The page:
Reframing Relationships with Sabrina and Seth
(The Open Nesters Podcast Season 2 | Episode 49)
Commitment and Obligation in Reframing Relationships
[Tessa] Twists and Turns. Side to Side. Front to Back. The path that Sabrina and Seth have been on is somewhat mind-boggling. They each divorced. They each have children. They each embrace open relationships. They are married and they live a thousand miles apart. Think that through for a second… then you might think any working relationship would simply be impossible under these circumstances. Then listen to Sabrina and Seth peel back the layers of their remarkable relationship.
Seth’s Categories of Expectations
[Tessa] Seth shared his headlines about expectations, general principles, that people can think about related to a functional relationship.
- Give Only What You Are Comfortable Giving
- Always Be Grateful for What the Other Person Gives
- Recognize The Process (the Relationship) is Voluntary by Both Parties
- Help Each Other Find Their Optimal Position by Being Honest and Supportive
- If Incompatibilities Prevent Both Sides from Reaching Equilibrium, Respectfully Walk Away
Sabrina’s Categories of Expectations
Understanding our own expectations helps us define the criteria of what we seek in a relationship. They are not judgments of someone else’s capacity in a given area; they are simply what works best for us.
- Intellectual Engagement. Do you seek to discuss, debate, and engage in the art of conversation? Long walks and discussions, or outings to museums? Or are you more about companionable silence? Either way, we tend to have expectations around how we engage intellectually. For me personally, intellectual engagement is a must-have (as one might conclude after reading this very writing). If someone is unable to meet my expectations around conversations, topics, and intellectual pursuits, I have a hard time imaging much compatibility or connection.
- Emotional Intensity. Are you looking for an emotional connection, a way to create shared experiences that tie you together? Or are you wanting drama-free engagement?
- Physical Attraction. For some people, physical attraction is an important factor if there is to be intimacy, but this is not necessarily expected in friendships.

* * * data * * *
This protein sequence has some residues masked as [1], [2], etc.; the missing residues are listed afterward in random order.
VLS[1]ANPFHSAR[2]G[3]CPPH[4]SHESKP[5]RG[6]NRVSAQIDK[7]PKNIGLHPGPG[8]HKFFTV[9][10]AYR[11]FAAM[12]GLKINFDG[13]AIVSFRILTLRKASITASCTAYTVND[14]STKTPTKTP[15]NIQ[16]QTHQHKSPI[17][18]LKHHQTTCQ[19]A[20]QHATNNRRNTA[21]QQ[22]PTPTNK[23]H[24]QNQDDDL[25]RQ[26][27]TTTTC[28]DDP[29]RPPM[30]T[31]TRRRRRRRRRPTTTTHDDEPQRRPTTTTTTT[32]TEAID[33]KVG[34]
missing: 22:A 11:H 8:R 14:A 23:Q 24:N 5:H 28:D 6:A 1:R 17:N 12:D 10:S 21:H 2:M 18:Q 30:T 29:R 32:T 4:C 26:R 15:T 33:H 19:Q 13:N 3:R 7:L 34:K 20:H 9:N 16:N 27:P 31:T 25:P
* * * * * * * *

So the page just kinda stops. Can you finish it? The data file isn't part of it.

- Levels of Intimacy. These are the expectations of how much, and whether or not physical or intimate contact takes place in a relationship. Intimacy does not necessarily mean sexual intercourse. If, on the other hand, there is sexual intercourse, this is where sexual expectations, practices, and preferences would be negotiated.
- Time Frame. This is the expectation about how long the relationship could or should last. One’s family is there for life, and similarly, some friendships last a lifetime. Conversely, there can be fleeting moments, chance encounters, fortuitous meetings.
- Levels of Responsibility. This has to do with how much responsibility is expected in a given relationship, and is particularly important when it comes to family and spouses or partners. Is there an expectation of co-parenting or being a parental figure? Elderly care? Life or death matters? In other relationships, maybe this expectation is more around having a confidante for personal matters. Or just someone to pick you up at the airport.
An Excerpt from the Interview
[Seth] On the Nature of Relationships: What is it that’s real here? That’s truly important. And what is it that we’re kind of arbitrarily putting into things? The expectations that we put in there because we see other people do it. We saw our parents do it, and therefore that’s the way relationships are supposed to be. So we throw in these rules and then get disappointed and resentful when other people don’t meet them without really understanding what the rules we’re actually are to begin with.
Resources for You
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